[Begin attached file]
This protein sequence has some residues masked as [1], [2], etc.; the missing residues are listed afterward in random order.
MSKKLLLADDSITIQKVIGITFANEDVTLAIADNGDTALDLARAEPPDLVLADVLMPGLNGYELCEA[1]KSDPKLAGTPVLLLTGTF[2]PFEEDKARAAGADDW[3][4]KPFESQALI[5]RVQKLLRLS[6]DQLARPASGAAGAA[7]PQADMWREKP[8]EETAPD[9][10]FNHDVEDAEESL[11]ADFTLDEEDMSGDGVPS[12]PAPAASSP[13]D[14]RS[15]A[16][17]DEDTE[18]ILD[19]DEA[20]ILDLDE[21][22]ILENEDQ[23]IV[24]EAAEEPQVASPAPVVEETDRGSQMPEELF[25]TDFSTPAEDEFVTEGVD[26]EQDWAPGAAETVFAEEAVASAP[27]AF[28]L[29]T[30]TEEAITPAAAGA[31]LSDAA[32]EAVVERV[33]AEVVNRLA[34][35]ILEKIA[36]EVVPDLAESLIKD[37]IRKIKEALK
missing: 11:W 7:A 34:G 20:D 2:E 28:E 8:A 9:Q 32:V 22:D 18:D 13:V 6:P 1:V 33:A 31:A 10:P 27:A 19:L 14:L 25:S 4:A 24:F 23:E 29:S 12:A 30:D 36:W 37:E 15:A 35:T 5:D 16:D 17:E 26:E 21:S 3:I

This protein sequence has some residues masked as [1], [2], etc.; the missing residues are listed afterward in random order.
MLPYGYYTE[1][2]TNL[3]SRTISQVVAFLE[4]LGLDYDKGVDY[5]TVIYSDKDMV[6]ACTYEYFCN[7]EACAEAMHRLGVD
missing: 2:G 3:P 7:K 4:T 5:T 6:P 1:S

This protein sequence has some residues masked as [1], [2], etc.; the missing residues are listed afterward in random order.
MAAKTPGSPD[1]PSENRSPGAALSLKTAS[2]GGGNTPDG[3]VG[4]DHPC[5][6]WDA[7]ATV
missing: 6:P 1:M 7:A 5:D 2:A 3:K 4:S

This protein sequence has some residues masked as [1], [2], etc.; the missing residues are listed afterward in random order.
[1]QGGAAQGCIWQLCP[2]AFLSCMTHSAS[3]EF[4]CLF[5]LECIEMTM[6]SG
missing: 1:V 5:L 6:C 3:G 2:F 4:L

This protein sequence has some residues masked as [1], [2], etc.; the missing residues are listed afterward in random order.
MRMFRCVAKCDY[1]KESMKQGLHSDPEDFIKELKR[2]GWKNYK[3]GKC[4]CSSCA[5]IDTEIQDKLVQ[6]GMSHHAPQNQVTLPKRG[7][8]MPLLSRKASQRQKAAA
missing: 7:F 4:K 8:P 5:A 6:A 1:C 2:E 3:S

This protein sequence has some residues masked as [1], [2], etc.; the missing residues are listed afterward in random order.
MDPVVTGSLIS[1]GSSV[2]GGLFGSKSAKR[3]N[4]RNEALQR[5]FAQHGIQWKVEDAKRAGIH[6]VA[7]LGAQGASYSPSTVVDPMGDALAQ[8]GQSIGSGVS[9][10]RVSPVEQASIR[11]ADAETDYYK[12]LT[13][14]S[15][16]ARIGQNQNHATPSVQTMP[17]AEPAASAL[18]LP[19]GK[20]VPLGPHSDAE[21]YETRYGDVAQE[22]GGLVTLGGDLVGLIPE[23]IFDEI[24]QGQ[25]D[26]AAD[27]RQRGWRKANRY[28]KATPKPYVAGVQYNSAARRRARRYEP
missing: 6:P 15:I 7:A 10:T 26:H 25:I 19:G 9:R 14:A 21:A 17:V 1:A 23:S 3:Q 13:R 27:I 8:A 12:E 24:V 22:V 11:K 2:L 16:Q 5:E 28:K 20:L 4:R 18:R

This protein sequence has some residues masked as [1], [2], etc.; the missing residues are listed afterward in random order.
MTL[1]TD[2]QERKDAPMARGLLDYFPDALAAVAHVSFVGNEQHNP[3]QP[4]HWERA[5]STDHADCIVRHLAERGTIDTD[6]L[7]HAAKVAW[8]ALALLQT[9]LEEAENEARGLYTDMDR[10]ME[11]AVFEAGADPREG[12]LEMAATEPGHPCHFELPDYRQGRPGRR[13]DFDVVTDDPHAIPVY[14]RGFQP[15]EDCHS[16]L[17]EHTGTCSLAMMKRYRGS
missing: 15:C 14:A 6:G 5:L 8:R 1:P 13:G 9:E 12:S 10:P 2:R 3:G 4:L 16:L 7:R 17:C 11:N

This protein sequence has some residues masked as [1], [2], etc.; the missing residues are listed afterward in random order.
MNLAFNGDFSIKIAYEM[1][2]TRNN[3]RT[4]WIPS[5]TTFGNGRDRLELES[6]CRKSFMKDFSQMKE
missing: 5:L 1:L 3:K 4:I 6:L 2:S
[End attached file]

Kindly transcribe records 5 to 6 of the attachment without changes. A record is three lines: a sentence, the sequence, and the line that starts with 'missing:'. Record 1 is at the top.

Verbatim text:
This protein sequence has some residues masked as [1], [2], etc.; the missing residues are listed afterward in random order.
MRMFRCVAKCDY[1]KESMKQGLHSDPEDFIKELKR[2]GWKNYK[3]GKC[4]CSSCA[5]IDTEIQDKLVQ[6]GMSHHAPQNQVTLPKRG[7][8]MPLLSRKASQRQKAAA
missing: 7:F 4:K 8:P 5:A 6:A 1:C 2:E 3:S

This protein sequence has some residues masked as [1], [2], etc.; the missing residues are listed afterward in random order.
MDPVVTGSLIS[1]GSSV[2]GGLFGSKSAKR[3]N[4]RNEALQR[5]FAQHGIQWKVEDAKRAGIH[6]VA[7]LGAQGASYSPSTVVDPMGDALAQ[8]GQSIGSGVS[9][10]RVSPVEQASIR[11]ADAETDYYK[12]LT[13][14]S[15][16]ARIGQNQNHATPSVQTMP[17]AEPAASAL[18]LP[19]GK[20]VPLGPHSDAE[21]YETRYGDVAQE[22]GGLVTLGGDLVGLIPE[23]IFDEI[24]QGQ[25]D[26]AAD[27]RQRGWRKANRY[28]KATPKPYVAGVQYNSAARRRARRYEP
missing: 6:P 15:I 7:A 10:T 26:H 25:I 19:G 9:R 14:A 21:A 17:V 1:A 23:S 3:Q 13:R 27:I 8:A 12:E 24:V 22:V 11:K 2:L 16:Q 5:E 28:K 20:L 4:R 18:R